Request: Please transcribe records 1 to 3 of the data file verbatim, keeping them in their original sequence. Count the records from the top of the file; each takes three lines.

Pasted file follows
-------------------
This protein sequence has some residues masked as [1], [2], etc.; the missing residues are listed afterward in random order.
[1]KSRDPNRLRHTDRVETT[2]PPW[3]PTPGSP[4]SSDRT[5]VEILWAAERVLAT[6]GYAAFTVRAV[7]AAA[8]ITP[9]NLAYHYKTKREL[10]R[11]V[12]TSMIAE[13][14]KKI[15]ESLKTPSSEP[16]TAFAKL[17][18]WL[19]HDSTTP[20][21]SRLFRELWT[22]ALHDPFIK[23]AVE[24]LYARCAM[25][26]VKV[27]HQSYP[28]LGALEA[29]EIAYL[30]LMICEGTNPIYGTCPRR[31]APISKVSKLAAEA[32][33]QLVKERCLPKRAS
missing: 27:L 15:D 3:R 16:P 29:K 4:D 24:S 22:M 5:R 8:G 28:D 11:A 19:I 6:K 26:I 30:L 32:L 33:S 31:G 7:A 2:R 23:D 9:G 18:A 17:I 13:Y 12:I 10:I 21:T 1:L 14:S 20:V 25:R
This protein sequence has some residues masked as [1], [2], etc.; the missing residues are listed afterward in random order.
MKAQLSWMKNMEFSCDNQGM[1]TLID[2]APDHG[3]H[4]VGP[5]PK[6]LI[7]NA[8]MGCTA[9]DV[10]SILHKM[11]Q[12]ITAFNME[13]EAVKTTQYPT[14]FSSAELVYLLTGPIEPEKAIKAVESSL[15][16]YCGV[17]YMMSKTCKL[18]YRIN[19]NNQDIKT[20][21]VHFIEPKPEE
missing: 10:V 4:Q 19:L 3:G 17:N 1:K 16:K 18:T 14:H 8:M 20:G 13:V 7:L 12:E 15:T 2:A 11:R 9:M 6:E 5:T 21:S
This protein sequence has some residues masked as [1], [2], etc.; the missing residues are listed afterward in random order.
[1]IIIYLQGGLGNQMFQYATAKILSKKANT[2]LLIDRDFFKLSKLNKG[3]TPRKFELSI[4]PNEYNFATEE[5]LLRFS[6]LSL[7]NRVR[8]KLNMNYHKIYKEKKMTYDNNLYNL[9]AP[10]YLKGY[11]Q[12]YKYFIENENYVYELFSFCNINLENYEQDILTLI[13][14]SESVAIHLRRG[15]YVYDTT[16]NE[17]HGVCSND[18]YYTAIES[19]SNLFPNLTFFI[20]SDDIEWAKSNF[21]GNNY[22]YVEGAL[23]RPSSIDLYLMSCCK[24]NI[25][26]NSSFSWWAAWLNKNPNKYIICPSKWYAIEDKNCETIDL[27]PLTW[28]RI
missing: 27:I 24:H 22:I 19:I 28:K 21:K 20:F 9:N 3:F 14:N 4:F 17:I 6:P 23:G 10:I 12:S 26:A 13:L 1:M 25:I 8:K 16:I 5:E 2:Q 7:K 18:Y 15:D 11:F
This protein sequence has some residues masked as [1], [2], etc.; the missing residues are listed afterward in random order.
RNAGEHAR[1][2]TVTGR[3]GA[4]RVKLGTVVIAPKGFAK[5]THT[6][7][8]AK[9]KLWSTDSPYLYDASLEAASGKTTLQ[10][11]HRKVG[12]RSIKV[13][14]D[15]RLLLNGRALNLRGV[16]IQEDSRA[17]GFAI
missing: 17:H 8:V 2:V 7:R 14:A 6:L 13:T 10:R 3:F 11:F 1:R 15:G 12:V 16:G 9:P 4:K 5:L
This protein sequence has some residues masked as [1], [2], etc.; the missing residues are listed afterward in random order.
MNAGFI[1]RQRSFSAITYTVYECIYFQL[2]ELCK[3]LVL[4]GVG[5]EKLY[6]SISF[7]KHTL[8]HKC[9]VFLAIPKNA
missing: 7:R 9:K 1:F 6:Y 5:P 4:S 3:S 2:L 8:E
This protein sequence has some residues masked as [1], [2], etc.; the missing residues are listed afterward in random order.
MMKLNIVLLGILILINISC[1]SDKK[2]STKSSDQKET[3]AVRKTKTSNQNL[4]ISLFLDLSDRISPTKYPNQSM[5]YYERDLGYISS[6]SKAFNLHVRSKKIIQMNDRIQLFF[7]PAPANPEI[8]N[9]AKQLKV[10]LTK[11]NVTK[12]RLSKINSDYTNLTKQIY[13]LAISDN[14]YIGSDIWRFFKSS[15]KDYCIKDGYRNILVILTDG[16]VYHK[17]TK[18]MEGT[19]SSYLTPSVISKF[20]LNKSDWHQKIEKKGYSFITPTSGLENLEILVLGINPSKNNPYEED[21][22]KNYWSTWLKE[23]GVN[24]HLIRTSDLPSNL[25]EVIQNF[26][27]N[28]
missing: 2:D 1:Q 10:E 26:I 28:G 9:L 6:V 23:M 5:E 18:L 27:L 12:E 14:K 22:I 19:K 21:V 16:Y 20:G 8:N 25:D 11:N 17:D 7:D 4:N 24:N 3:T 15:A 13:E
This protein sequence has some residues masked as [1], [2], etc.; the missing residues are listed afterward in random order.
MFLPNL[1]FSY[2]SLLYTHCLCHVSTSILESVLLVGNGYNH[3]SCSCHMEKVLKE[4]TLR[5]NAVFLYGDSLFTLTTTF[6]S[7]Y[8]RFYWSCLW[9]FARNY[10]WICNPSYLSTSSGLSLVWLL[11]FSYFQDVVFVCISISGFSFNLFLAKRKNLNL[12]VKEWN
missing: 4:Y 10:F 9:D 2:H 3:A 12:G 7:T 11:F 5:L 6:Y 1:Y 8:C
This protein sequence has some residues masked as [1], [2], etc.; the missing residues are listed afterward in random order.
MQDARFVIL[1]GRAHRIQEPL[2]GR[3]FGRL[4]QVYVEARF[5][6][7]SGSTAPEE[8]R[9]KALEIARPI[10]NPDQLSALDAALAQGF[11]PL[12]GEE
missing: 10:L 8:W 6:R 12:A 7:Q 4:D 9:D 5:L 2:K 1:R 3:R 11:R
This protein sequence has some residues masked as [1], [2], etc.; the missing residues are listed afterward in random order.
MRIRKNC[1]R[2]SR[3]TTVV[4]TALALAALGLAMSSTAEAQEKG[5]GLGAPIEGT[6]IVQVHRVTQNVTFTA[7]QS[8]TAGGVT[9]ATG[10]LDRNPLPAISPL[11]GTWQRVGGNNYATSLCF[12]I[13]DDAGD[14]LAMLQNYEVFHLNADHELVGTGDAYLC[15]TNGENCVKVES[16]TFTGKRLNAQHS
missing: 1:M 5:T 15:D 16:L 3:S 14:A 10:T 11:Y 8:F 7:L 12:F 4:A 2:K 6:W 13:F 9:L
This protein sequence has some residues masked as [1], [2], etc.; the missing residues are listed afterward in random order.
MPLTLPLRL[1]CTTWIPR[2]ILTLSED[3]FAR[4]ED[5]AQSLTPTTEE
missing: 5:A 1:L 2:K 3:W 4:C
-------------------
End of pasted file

This protein sequence has some residues masked as [1], [2], etc.; the missing residues are listed afterward in random order.
[1]KSRDPNRLRHTDRVETT[2]PPW[3]PTPGSP[4]SSDRT[5]VEILWAAERVLAT[6]GYAAFTVRAV[7]AAA[8]ITP[9]NLAYHYKTKREL[10]R[11]V[12]TSMIAE[13][14]KKI[15]ESLKTPSSEP[16]TAFAKL[17][18]WL[19]HDSTTP[20][21]SRLFRELWT[22]ALHDPFIK[23]AVE[24]LYARCAM[25][26]VKV[27]HQSYP[28]LGALEA[29]EIAYL[30]LMICEGTNPIYGTCPRR[31]APISKVSKLAAEA[32][33]QLVKERCLPKRAS
missing: 27:L 15:D 3:R 16:P 29:K 4:D 24:S 22:M 5:R 8:G 28:D 11:A 19:I 6:K 26:I 30:L 32:L 33:S 31:G 7:A 2:R 23:D 9:G 18:A 17:I 13:Y 12:I 10:I 21:T 1:L 14:S 20:V 25:R
This protein sequence has some residues masked as [1], [2], etc.; the missing residues are listed afterward in random order.
MKAQLSWMKNMEFSCDNQGM[1]TLID[2]APDHG[3]H[4]VGP[5]PK[6]LI[7]NA[8]MGCTA[9]DV[10]SILHKM[11]Q[12]ITAFNME[13]EAVKTTQYPT[14]FSSAELVYLLTGPIEPEKAIKAVESSL[15][16]YCGV[17]YMMSKTCKL[18]YRIN[19]NNQDIKT[20][21]VHFIEPKPEE
missing: 10:V 4:Q 19:L 3:G 17:N 1:K 16:K 18:T 14:H 8:M 20:G 13:V 7:L 12:E 15:T 2:A 11:R 9:M 6:E 5:T 21:S
This protein sequence has some residues masked as [1], [2], etc.; the missing residues are listed afterward in random order.
[1]IIIYLQGGLGNQMFQYATAKILSKKANT[2]LLIDRDFFKLSKLNKG[3]TPRKFELSI[4]PNEYNFATEE[5]LLRFS[6]LSL[7]NRVR[8]KLNMNYHKIYKEKKMTYDNNLYNL[9]AP[10]YLKGY[11]Q[12]YKYFIENENYVYELFSFCNINLENYEQDILTLI[13][14]SESVAIHLRRG[15]YVYDTT[16]NE[17]HGVCSND[18]YYTAIES[19]SNLFPNLTFFI[20]SDDIEWAKSNF[21]GNNY[22]YVEGAL[23]RPSSIDLYLMSCCK[24]NI[25][26]NSSFSWWAAWLNKNPNKYIICPSKWYAIEDKNCETIDL[27]PLTW[28]RI
missing: 27:I 24:H 22:I 19:I 28:K 21:K 20:F 9:N 3:F 14:N 4:F 17:I 6:P 23:G 10:I 12:S 26:A 13:L 1:M 25:I 8:K 16:I 5:E 2:Q 7:K 18:Y 15:D 11:F